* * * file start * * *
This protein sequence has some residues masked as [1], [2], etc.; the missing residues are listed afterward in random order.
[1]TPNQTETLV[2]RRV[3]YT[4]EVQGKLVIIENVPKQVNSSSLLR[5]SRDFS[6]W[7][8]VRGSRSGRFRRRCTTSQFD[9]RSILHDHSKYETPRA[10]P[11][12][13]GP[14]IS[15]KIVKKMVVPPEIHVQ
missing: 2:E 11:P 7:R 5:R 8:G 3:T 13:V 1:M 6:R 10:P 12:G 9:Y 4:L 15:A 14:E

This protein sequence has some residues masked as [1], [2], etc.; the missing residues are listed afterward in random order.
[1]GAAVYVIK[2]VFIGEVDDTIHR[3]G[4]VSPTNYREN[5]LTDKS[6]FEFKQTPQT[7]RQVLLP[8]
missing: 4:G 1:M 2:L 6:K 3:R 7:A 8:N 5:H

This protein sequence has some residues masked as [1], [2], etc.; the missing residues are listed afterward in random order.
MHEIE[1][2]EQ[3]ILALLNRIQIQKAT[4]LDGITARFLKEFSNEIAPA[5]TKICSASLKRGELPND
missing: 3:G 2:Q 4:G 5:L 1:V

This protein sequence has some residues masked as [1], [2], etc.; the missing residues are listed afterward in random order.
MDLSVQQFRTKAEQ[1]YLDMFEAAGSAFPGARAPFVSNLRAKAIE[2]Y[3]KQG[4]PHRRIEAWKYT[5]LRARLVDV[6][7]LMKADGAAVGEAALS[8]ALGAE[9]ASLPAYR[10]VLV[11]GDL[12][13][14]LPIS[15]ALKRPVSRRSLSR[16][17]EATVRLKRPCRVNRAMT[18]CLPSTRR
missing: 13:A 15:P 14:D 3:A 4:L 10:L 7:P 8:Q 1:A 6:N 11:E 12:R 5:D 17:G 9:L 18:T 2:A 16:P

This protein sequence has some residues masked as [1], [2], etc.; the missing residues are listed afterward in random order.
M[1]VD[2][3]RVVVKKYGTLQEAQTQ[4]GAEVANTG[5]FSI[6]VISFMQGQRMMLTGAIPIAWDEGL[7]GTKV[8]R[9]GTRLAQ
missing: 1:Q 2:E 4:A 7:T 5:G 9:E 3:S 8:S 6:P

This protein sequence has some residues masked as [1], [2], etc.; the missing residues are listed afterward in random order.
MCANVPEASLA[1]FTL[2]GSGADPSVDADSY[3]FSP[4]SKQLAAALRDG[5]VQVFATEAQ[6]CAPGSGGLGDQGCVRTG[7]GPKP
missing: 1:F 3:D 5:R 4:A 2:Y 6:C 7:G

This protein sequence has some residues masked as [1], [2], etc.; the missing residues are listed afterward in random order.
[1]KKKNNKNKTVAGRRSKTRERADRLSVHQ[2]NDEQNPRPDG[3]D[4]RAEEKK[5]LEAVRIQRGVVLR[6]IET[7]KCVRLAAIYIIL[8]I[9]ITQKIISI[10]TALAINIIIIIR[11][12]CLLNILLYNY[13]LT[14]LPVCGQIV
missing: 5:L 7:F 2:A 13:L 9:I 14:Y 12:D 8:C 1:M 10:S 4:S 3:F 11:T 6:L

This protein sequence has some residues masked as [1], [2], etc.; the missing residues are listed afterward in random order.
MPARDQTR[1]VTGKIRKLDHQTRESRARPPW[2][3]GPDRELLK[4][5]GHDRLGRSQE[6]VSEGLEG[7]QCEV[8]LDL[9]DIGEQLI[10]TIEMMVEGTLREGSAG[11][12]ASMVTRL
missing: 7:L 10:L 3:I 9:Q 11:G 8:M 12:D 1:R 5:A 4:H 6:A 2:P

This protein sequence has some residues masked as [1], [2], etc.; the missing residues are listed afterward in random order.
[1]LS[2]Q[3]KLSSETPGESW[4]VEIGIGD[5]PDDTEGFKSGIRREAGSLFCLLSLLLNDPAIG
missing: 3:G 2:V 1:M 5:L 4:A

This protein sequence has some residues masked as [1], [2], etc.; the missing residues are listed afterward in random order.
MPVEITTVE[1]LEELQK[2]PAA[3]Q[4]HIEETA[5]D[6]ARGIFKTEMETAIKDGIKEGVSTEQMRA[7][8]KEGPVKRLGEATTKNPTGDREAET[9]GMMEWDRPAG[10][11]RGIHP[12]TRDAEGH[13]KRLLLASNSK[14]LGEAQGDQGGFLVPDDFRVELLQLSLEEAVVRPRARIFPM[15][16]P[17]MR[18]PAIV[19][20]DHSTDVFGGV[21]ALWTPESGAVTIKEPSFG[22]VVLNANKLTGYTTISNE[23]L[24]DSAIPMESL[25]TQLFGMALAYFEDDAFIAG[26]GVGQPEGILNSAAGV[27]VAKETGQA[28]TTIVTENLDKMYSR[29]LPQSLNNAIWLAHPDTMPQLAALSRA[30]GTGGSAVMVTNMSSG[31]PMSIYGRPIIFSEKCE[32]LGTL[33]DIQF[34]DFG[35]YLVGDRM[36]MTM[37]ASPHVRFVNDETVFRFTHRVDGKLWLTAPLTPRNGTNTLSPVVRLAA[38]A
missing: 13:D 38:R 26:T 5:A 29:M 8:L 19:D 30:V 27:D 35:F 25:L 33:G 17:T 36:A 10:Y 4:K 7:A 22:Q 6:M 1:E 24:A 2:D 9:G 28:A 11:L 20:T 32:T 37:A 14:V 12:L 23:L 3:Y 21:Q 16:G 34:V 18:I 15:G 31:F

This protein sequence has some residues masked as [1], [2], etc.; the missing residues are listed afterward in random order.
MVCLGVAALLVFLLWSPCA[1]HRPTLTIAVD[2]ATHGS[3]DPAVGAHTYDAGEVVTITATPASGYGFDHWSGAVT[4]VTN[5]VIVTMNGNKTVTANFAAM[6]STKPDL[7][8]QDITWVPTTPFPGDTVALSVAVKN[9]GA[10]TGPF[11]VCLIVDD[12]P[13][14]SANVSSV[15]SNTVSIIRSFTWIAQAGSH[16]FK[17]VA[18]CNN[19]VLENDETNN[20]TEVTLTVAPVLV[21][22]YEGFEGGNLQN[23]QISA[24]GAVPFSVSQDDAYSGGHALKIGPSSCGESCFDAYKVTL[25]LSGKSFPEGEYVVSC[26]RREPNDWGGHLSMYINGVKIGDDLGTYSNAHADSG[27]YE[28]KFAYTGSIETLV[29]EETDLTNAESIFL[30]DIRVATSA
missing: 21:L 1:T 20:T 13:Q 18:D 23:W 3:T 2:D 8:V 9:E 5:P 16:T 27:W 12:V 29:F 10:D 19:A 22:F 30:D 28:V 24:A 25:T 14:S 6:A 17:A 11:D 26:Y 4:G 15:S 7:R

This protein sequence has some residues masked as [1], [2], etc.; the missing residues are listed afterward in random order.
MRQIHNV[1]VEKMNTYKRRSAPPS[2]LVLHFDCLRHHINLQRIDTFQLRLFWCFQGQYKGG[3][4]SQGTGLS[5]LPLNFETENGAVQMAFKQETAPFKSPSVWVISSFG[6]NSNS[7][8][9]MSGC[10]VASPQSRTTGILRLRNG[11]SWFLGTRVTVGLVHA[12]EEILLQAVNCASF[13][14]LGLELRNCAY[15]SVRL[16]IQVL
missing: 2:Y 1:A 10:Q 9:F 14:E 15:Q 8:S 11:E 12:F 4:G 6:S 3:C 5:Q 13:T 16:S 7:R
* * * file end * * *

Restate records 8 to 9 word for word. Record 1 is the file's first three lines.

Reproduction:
This protein sequence has some residues masked as [1], [2], etc.; the missing residues are listed afterward in random order.
MPARDQTR[1]VTGKIRKLDHQTRESRARPPW[2][3]GPDRELLK[4][5]GHDRLGRSQE[6]VSEGLEG[7]QCEV[8]LDL[9]DIGEQLI[10]TIEMMVEGTLREGSAG[11][12]ASMVTRL
missing: 7:L 10:L 3:I 9:Q 11:G 8:M 12:D 1:R 5:A 4:H 6:A 2:P

This protein sequence has some residues masked as [1], [2], etc.; the missing residues are listed afterward in random order.
[1]LS[2]Q[3]KLSSETPGESW[4]VEIGIGD[5]PDDTEGFKSGIRREAGSLFCLLSLLLNDPAIG
missing: 3:G 2:V 1:M 5:L 4:A